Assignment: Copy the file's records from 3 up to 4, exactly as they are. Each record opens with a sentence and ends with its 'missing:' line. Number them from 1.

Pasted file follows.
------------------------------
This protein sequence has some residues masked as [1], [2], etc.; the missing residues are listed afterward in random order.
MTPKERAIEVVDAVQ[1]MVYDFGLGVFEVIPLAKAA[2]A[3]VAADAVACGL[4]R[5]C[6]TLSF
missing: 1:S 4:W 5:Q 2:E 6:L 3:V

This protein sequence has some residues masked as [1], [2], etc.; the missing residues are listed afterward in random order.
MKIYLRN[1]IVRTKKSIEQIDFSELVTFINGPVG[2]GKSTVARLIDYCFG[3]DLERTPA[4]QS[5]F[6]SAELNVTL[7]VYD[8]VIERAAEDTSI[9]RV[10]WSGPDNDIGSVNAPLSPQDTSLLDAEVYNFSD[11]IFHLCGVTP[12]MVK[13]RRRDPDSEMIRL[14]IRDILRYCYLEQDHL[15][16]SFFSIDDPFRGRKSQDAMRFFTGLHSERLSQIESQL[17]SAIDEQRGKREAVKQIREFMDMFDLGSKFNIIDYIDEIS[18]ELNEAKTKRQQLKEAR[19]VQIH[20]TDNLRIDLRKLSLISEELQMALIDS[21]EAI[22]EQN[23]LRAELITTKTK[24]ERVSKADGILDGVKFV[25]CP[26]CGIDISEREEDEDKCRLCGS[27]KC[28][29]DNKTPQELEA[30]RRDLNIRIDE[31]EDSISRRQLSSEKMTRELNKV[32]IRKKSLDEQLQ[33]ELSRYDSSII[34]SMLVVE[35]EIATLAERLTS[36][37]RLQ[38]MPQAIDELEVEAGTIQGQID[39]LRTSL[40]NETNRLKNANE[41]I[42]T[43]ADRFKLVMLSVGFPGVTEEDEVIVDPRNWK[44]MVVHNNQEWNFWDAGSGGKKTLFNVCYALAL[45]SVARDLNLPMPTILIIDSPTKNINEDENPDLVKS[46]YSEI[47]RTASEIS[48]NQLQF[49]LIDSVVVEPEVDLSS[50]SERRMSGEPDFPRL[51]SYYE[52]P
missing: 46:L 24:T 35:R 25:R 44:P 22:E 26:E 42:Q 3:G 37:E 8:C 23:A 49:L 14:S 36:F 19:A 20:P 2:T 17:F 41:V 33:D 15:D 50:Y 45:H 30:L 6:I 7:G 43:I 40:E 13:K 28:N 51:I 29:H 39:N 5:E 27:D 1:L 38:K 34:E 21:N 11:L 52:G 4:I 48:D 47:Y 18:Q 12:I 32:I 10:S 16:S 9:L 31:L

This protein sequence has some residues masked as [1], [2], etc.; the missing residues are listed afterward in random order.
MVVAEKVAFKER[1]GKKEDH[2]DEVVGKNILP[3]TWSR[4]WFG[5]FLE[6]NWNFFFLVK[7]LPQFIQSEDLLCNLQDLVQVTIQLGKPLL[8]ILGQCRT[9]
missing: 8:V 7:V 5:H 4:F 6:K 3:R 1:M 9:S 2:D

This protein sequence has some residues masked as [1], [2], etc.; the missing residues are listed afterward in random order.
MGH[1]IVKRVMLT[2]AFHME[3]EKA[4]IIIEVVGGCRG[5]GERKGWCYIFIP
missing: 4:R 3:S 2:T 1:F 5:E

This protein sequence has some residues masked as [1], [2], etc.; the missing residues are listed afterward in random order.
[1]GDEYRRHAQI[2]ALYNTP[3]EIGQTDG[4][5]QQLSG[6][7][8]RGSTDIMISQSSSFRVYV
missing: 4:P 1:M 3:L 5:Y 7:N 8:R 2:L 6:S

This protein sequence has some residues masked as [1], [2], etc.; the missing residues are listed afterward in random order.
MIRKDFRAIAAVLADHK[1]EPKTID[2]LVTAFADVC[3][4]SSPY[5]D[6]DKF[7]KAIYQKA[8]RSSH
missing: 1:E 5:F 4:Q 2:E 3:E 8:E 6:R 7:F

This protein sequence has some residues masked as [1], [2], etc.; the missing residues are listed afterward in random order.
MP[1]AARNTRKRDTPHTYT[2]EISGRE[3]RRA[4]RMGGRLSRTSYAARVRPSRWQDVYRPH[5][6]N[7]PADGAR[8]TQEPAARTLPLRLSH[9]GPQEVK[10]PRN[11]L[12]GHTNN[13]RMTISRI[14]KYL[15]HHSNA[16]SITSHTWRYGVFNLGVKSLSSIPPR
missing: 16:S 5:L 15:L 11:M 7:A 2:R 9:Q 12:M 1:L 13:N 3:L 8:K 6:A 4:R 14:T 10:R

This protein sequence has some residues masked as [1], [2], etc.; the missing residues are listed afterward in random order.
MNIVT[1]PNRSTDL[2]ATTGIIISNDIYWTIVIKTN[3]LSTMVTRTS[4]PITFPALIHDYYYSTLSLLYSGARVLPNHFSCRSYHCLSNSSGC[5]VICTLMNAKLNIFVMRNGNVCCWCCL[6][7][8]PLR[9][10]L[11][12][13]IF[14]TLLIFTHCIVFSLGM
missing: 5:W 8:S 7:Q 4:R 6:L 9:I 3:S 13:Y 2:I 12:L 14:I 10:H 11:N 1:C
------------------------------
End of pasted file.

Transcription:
This protein sequence has some residues masked as [1], [2], etc.; the missing residues are listed afterward in random order.
MVVAEKVAFKER[1]GKKEDH[2]DEVVGKNILP[3]TWSR[4]WFG[5]FLE[6]NWNFFFLVK[7]LPQFIQSEDLLCNLQDLVQVTIQLGKPLL[8]ILGQCRT[9]
missing: 8:V 7:V 5:H 4:F 6:K 3:R 1:M 9:S 2:D

This protein sequence has some residues masked as [1], [2], etc.; the missing residues are listed afterward in random order.
MGH[1]IVKRVMLT[2]AFHME[3]EKA[4]IIIEVVGGCRG[5]GERKGWCYIFIP
missing: 4:R 3:S 2:T 1:F 5:E